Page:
Read the keystone essay – Racism in America – White Supremacy
May 13, 2018
White Affirmative Action – Martin Luther King in 1968 In recent years scholars and activists have begun to point out how white privilege is supported by many decades of government action that affirmatively transfers money and resources to whites while explicitly denying the same support to African-Americans.1 To my knowledge Martin Luther King never used the phrase “white affirmative action”, but in his March 31, 1968 speech at the National Cathedral in Washington, DC, “Remaining —>> read more –>>
- We have written about this phenomenon here regularly - more here: https://americandelusions.com/racism-america-posts/
- King, Martin Luther. Remaining Awake Through a Great Revolution | The Martin Luther King, Jr., Research and Education Institute. https://kinginstitute.stanford.edu/king-papers/publications/knock-midnight-inspiration-great-sermons-reverend-martin-luther-king-jr-10. Accessed 13 May 2018.
- Listen to the speech here: https://youtu.be/SLsXZXJAURk
March 7, 2018
Mass incarceration, largely through the War on Drugs, combined with white racism has produced a catastrophe for African Americans. It is hard to imagine that if young whites, despite being no more likely to offend drug laws than blacks, were subjected to these laws that we would have seen a sharp reaction from the white majority. Michelle Alexander’s The New Jim Crow is important reading and a call to action.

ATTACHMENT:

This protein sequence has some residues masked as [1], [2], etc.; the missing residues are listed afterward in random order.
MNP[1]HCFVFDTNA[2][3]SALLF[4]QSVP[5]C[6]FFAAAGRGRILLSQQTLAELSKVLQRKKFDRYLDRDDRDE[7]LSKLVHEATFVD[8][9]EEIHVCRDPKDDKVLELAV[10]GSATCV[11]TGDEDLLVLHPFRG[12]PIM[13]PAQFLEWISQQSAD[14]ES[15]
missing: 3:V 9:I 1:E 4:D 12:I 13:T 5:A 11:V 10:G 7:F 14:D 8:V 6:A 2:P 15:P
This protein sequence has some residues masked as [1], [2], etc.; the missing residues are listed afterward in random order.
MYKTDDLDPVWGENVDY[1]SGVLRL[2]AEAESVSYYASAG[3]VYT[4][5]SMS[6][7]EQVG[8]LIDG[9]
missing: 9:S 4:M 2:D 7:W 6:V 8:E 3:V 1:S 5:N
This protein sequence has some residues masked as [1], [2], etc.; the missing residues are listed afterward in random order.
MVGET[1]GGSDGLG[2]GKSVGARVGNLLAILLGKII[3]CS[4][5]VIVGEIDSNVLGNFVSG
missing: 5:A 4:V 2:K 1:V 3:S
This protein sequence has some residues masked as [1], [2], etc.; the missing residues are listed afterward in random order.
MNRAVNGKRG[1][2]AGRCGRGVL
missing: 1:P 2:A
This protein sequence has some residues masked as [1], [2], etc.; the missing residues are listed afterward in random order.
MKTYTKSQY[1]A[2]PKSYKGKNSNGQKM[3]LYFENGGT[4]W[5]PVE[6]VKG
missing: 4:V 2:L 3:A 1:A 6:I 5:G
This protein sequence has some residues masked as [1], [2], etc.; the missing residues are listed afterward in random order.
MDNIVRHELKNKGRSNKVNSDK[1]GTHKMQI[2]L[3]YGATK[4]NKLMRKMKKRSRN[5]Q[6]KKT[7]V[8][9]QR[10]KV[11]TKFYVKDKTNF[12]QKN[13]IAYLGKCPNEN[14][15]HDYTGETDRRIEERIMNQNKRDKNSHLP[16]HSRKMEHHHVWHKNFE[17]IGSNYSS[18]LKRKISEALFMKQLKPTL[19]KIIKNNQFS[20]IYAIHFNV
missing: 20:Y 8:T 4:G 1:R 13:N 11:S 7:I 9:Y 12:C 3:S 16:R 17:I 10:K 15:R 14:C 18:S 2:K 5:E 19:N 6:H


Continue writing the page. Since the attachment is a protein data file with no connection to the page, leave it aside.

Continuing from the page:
healthcare, justice/jails, racism
December 12, 2017
Opioids and White Privilege The arrival of opioids as a national concern might focus your attention on the role of drug companies, doctors, and hospitals in creating this new addiction path. In the October 30 New Yorker Patrick Radden Keefe provides a through introduction to this in his piece, “The Family That Built an Empire of Pain: The Sackler dynasty’s ruthless marketing of painkillers has generated billions of dollars—and millions of addicts”. But taking another —>> read more –>>
empire, racism, recently noted
November 22, 2017
Corrective History The NYTimes posted a bit of Turkey Day corrective history: “Most Everything You Learned About Thanksgiving Is Wrong” By MAYA SALAM “The First Thanksgiving at Plymouth,” from 1914, by Jennie Augusta Brownscombe borrowed from NYTimes Adaptive Turkeys The Trump pardoned two turkeys yesterday at the White House. But, no surprise for us here in Columbia County, wild turkeys are doing just fine. Once again the NYTimes, ever on spot for trending issues, has an article —>> read more –>>
racism, recently noted
August 29, 2017
More evidence that today’s segregated America didn’t just happen out of individual choices and preferences. The 1930s redlining of neighborhoods by the Home Owners’ Loan Corp, a New Deal housing agency, has had long term effects of segregating people.
The 8/24/2017 New York Times featured a lengthy well researched study, “Even With Affirmative Action, Blacks and Hispanics Are More Underrepresented at Top Colleges Than 35 Years Ago” demonstrates that affirmative action for whites that began during the Jim Crow era and continued during the post-WWII boom in education persists to this day.
August 15, 2017
Viewed from a bit longer lens of history this reaction to white supremacist terrorism fits in very well with the lengthy history of Presidents, Congress, and the judicial branch turning a blind eye to white terrorism used as a tool to oppress African Americans during the so-called Jim Crow era.
racism, recently noted